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Separation of Functions
Disposing of Things
Other ApproachesOver the years, I've run into a few other approaches to the problem of things with sentimental value, and here they are.
A while back, I was telling a friend of mine about de-sentimentalization, and when I got to the part about taking pictures of things, she was unsurprised, and said that that was a standard technique in women's magazines. If you have an outfit that you never wear but can't bear to get rid of, just put it on and get your picture taken, and that'll make it easier. I don't remember the details exactly now … maybe the idea was to find an occasion to wear it, not just to take a picture for no reason. In any case, the whole thing is a nice example of convergent evolution.
Here's another standard technique that I've seen mentioned in various places at various times. If you have some things that you can't bear to get rid of, what you can do is put them in a box, seal it up, write the date on the outside, and wait. Then, one day, when you happen to look at the box and notice that it's more than a year old, you can throw it away unopened because you know there's nothing inside that you need. Of course the wait doesn't have to be a year, it can be whatever you like, but a year seems about right to me. Why does that technique work? Because of the principle Out of Sight, Out of Mind!
I actually don't like that technique, for reasons I don't fully understand. Still, I thought the idea was worth passing along.
Speaking of boxes, two married friends of mine had an interesting system that they used to prevent accumulation of random stuff: they each got to keep exactly one box of it. That may sound like a goal or a constraint, not a technique, but actually there's a technique in there too. Suppose you have a bunch of objects with sentimental value. If you consider them individually, you'll probably like them all, but if you consider them all at once, you'll probably realize that you like some more than others, which should then make it easier to get rid of the ones you like less.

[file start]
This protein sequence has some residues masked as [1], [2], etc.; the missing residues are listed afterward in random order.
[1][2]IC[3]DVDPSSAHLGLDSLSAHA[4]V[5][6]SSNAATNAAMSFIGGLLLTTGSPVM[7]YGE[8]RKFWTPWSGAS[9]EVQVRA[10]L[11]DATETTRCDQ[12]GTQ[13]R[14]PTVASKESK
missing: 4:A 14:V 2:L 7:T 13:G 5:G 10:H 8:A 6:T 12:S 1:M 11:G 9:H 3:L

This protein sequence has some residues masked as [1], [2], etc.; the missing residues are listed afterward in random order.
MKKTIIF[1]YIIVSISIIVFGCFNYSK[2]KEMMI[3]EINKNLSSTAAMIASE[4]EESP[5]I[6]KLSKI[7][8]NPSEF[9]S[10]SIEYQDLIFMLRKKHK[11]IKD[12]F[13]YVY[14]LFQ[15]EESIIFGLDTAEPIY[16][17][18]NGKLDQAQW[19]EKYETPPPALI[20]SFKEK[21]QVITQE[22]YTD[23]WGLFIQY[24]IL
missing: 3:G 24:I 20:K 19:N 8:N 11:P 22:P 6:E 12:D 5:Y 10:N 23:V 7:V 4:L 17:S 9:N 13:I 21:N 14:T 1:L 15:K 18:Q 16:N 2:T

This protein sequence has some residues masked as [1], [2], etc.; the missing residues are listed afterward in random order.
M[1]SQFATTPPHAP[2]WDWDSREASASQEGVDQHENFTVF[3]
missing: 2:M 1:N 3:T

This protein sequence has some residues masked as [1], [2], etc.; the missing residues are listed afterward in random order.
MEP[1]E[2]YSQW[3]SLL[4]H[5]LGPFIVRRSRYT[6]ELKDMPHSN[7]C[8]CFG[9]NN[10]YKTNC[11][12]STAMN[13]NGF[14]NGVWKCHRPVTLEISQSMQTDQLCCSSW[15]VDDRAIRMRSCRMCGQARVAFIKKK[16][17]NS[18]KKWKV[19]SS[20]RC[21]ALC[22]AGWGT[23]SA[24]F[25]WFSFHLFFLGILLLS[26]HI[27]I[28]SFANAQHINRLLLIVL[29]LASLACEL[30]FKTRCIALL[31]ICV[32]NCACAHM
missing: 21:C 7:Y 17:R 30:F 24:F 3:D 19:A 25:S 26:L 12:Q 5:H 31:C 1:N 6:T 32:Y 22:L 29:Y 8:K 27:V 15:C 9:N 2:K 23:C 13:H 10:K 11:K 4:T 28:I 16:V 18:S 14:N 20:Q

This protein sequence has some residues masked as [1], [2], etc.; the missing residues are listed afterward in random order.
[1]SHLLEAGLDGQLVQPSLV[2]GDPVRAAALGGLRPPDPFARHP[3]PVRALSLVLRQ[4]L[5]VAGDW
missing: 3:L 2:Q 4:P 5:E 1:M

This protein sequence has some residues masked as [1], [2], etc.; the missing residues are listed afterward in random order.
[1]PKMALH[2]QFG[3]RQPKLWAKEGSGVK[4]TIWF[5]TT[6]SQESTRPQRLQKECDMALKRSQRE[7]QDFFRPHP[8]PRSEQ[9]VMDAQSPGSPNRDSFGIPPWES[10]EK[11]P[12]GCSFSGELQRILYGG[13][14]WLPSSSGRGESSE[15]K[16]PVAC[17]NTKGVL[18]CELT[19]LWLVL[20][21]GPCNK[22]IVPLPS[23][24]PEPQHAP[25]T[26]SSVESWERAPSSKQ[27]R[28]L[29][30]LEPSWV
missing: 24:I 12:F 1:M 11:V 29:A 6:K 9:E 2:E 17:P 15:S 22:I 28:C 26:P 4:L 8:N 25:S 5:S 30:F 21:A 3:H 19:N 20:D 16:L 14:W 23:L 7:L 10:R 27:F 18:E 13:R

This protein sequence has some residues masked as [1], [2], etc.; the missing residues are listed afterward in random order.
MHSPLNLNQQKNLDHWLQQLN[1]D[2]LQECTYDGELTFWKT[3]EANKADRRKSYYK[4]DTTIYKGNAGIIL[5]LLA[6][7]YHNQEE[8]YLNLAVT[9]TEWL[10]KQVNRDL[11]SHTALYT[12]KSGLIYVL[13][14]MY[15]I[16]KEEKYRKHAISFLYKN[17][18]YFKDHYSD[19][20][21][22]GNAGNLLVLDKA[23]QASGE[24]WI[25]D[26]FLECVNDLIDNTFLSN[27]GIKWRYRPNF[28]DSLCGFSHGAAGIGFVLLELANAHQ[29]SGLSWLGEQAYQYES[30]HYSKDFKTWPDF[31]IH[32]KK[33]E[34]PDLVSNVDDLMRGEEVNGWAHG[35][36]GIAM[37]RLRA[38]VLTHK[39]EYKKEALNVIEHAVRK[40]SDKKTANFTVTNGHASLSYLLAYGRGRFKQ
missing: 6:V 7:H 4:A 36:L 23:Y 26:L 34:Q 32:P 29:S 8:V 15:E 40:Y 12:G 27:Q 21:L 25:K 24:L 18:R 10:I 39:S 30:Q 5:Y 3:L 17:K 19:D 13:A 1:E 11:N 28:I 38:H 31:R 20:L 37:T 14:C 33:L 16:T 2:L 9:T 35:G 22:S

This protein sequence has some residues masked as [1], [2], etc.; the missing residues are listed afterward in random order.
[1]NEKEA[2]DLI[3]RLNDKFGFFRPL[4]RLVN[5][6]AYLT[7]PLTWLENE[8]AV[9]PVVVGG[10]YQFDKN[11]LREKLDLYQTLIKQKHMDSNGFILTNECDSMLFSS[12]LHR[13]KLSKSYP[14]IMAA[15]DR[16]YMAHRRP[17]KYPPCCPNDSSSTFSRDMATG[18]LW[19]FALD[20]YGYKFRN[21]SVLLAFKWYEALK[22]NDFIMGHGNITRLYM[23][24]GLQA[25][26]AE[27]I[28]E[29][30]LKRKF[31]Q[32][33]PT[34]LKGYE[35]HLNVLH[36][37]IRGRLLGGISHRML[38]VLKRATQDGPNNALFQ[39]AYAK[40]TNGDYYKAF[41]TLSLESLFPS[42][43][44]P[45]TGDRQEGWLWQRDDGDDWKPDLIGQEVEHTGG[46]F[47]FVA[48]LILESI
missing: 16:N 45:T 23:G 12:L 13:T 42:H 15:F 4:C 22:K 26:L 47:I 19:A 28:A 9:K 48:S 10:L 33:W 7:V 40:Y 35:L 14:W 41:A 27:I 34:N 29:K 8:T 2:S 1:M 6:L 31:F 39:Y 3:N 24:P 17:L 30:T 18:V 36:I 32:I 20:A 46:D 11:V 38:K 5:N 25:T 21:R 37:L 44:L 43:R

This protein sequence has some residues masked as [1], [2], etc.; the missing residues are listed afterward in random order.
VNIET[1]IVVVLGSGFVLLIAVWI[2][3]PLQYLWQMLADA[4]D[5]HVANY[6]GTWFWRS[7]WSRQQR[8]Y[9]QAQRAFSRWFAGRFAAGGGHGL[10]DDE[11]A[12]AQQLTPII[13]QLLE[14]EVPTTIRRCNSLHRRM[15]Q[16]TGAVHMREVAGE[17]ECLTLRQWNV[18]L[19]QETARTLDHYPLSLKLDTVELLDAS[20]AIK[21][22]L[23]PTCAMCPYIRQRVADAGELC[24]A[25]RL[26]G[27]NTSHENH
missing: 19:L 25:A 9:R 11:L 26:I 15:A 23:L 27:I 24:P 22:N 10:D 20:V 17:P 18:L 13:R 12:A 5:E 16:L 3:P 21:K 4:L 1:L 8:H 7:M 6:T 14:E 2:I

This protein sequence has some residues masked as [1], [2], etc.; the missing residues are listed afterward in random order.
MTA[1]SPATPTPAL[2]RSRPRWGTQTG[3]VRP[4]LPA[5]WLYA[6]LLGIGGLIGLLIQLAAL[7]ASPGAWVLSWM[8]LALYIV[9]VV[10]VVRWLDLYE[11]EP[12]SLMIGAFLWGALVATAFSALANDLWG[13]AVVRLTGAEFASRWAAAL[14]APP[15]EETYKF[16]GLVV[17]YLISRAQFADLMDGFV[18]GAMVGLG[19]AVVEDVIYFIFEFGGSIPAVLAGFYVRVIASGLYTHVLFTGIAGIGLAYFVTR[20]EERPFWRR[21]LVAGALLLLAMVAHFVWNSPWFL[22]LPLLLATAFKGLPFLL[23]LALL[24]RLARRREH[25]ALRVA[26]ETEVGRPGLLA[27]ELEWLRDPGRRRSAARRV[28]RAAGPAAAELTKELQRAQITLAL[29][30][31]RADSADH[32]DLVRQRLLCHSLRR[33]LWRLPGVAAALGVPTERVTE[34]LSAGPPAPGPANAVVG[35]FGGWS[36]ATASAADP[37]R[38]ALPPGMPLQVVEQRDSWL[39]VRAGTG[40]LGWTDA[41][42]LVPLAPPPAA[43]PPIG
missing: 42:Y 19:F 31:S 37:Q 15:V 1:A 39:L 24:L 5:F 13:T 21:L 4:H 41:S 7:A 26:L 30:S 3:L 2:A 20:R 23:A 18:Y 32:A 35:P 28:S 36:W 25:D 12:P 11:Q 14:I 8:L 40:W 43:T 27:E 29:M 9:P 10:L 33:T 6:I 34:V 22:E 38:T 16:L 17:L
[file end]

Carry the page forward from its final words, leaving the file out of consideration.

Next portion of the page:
I don't constrain myself to one box, or to any fixed number of boxes, but I do make some use of the associated technique. If I have a bunch of similar objects, I'll often pick out one or two of the best and then discard the rest, possibly after writing a few notes about them. (There's that selection effect at work again!)
Finally, here's an approach that I still use sometimes. Suppose you have some old familiar thing that you want to throw away. If you just throw it in the trash with the coffee grounds and wilted lettuce and whatnot, you'll see it there over and over again, and each time it'll be depressing and painful because (a) you'll see the familiar thing degraded, and (b) you'll need to reconfirm the original decision to throw it away. However, there are ways to make the process easier, ways that can be applied individually or in combination.
The first three of these are powered by the same principle Out of Sight, Out of Mind that I was talking about a few paragraphs back. (And the fourth? No idea.)
That's the end of what I have to say about other approaches. I do have a train of thought that continues from here, but it goes off in such a strange direction that I thought I'd break it out into a separate essay. So, why not stop reading now? You can come back for the rest some other time.
How I Cleaned My Room
Modern Form, The
o May (2007)
@ November (2008)